So I just want to make a few more comments about the importance of culture. Right. We Risk Managers in the hospital when we're doing a root cause analysis, we're always asking “why, why, why, why, why?” to get to the very root cause of whatever caused this catastrophic event. And invariably what we find is some sort of defect in culture.

Culture is considered the mother of all root causes in healthcare. Administering a survey annually to check in and to see what staff are saying about culture is absolutely huge because you can come up with the most elegant solutions and most beautifully drafted policies. But if people aren't working well together, and if they don't feel respected, and if they don't have the psychological safety to ask a question, we won't see any sustainable gains.

CAROLE: It won't be a safe place. If they won't ask a question, they don't feel safe.

CATHERINE: That's exactly it. A favorite quote of ours and sort of a healthcare universal truth. It's a quote from George Bernard Shaw who was a poet and playwright.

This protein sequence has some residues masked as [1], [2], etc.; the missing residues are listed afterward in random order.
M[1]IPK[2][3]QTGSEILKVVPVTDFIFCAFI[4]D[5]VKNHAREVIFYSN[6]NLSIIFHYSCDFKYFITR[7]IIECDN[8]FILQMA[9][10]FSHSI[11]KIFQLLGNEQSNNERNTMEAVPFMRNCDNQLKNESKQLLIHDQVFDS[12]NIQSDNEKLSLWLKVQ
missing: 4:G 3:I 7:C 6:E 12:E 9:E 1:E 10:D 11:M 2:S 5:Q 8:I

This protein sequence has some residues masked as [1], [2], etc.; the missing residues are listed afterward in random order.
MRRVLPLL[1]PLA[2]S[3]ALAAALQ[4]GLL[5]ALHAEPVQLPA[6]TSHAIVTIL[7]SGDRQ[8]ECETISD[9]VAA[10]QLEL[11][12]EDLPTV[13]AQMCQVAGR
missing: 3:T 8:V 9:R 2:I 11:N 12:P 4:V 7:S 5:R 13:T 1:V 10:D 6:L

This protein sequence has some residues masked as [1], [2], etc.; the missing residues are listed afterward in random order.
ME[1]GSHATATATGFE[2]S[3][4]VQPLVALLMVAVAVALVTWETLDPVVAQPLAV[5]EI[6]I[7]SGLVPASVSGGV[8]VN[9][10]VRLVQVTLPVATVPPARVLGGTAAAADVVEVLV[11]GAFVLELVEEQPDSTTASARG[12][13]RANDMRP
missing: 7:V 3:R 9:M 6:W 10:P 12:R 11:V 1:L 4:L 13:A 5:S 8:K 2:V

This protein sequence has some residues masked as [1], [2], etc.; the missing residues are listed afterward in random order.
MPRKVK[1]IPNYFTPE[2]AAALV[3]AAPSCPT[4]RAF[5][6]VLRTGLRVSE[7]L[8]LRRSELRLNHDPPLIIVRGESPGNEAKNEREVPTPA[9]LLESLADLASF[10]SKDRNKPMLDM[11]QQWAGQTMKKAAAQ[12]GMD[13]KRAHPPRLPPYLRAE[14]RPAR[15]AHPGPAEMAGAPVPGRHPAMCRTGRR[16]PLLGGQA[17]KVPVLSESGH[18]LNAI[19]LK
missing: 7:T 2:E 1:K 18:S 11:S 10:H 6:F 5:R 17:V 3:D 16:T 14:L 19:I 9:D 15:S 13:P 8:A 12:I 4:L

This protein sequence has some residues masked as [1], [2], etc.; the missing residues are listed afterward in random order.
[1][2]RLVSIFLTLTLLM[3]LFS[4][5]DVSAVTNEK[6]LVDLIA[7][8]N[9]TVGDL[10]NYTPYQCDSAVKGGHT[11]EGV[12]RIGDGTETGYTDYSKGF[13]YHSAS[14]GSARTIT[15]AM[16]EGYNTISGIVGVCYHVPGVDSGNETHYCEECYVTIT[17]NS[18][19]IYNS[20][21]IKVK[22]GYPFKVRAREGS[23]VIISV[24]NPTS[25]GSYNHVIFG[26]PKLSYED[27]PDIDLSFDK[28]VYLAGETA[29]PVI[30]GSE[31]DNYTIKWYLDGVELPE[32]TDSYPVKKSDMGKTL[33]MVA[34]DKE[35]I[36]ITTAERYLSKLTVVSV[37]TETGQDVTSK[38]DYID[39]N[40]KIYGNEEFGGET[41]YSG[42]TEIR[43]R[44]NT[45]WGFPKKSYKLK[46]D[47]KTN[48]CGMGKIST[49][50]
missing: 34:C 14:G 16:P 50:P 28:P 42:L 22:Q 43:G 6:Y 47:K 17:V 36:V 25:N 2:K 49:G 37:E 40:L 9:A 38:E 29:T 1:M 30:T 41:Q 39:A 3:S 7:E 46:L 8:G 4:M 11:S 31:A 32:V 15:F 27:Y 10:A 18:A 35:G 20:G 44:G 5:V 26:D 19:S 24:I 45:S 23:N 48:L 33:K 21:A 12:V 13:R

That is “the single greatest problem in communication is the illusion that it's taken place.” And this is an essential insight for anyone who works in healthcare. Because just because it’s said doesn't mean it's understood. Just because, as Carol said, your patient is smiling and nodding in agreement doesn't mean they understand. They might be thinking about going home. How exciting that will be. They want you to like them and they want to seem agreeable. They love their physicians right. Sort of enamored of them. Physicians and nurses.

And you know I was thinking about even our assumption that because we have an electronic health record that enables access anywhere at any time by anyone that we've overcome our communication challenges. Not in any respect. Think of what happened to Mr. Duncan at Texas Presbyterian Hospital during the Ebola epidemic. Okay, this gentleman presented to the ER with a fever and recent travel history to Liberia--the epicenter of the epidemic. And the triage nurse entered that information, “recent travel to Liberia” in the electronic health record and the physician never learned of it, discharged this poor unfortunate gentleman, and he came into contact with hundreds of people when he was out in the public and was readmitted and sadly expired later in his hospitalization.